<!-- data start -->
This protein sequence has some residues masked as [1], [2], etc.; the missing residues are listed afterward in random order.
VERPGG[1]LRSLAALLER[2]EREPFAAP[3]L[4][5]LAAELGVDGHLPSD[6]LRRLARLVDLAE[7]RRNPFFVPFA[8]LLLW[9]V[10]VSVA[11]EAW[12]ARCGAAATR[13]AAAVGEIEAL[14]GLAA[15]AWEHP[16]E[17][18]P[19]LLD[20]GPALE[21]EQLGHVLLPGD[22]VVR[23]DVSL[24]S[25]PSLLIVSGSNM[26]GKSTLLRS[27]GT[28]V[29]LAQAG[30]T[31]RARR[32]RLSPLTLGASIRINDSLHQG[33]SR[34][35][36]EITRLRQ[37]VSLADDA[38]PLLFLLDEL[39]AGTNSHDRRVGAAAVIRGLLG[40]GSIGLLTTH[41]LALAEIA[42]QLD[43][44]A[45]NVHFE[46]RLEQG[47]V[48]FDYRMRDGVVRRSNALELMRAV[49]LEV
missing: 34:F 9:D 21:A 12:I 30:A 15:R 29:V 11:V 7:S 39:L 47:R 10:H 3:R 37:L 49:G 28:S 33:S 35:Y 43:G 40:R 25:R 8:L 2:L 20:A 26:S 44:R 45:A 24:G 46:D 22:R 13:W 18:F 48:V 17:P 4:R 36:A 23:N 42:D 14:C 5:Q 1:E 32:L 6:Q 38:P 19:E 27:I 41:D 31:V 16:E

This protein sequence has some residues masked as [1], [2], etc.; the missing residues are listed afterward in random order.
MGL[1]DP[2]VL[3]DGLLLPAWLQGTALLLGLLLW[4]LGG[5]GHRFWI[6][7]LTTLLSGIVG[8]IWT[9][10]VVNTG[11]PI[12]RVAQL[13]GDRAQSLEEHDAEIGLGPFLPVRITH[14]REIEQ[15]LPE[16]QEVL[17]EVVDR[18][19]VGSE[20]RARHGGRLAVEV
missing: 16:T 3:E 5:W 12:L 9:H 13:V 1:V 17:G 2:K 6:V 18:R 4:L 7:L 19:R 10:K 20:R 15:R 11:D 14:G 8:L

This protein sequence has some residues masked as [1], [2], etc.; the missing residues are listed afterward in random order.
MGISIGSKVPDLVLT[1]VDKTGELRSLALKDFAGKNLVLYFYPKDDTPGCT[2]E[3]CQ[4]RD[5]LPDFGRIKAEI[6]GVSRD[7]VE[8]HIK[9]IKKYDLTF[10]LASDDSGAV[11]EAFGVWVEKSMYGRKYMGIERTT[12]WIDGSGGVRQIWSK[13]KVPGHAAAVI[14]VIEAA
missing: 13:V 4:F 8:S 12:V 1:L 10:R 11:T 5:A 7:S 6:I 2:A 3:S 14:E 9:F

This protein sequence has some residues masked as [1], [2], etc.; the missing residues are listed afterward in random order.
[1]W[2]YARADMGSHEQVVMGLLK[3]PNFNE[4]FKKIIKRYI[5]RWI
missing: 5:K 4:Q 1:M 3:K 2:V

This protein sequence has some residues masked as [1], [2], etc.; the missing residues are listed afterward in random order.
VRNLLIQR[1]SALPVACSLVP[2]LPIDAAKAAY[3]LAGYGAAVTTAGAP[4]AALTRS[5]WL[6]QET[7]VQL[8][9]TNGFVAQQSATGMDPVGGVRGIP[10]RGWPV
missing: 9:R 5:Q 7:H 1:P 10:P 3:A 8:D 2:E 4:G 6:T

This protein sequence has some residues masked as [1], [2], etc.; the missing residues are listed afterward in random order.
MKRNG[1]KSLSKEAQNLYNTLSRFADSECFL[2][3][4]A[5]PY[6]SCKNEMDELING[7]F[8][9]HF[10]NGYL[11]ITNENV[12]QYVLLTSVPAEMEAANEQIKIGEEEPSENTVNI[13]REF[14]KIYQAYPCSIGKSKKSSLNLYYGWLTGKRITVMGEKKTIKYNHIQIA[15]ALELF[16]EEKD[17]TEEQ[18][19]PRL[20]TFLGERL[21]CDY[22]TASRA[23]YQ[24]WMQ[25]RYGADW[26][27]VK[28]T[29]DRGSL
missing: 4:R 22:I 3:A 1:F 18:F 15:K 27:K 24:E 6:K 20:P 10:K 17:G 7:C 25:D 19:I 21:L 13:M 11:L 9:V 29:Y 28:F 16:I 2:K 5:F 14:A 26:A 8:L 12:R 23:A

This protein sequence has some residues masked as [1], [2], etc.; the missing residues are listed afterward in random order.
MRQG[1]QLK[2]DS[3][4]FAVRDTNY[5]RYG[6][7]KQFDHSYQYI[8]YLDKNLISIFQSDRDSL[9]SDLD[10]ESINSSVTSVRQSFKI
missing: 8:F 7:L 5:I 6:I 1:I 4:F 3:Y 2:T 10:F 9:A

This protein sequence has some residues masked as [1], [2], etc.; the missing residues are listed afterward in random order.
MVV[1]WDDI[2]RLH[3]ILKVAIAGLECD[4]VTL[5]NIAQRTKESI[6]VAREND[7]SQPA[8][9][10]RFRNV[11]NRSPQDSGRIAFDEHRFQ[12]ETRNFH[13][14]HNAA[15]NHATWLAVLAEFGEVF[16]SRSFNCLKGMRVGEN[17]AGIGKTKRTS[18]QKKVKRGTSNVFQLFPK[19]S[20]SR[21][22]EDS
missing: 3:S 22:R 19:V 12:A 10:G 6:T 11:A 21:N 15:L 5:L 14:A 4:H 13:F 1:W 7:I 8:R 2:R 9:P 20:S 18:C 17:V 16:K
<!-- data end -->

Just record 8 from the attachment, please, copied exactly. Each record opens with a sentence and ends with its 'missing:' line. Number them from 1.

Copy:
This protein sequence has some residues masked as [1], [2], etc.; the missing residues are listed afterward in random order.
MVV[1]WDDI[2]RLH[3]ILKVAIAGLECD[4]VTL[5]NIAQRTKESI[6]VAREND[7]SQPA[8][9][10]RFRNV[11]NRSPQDSGRIAFDEHRFQ[12]ETRNFH[13][14]HNAA[15]NHATWLAVLAEFGEVF[16]SRSFNCLKGMRVGEN[17]AGIGKTKRTS[18]QKKVKRGTSNVFQLFPK[19]S[20]SR[21][22]EDS
missing: 3:S 22:R 19:V 12:A 10:G 6:T 11:A 21:N 15:L 5:L 14:A 4:H 13:F 1:W 7:I 8:R 2:R 9:P 20:S 18:C 17:V 16:K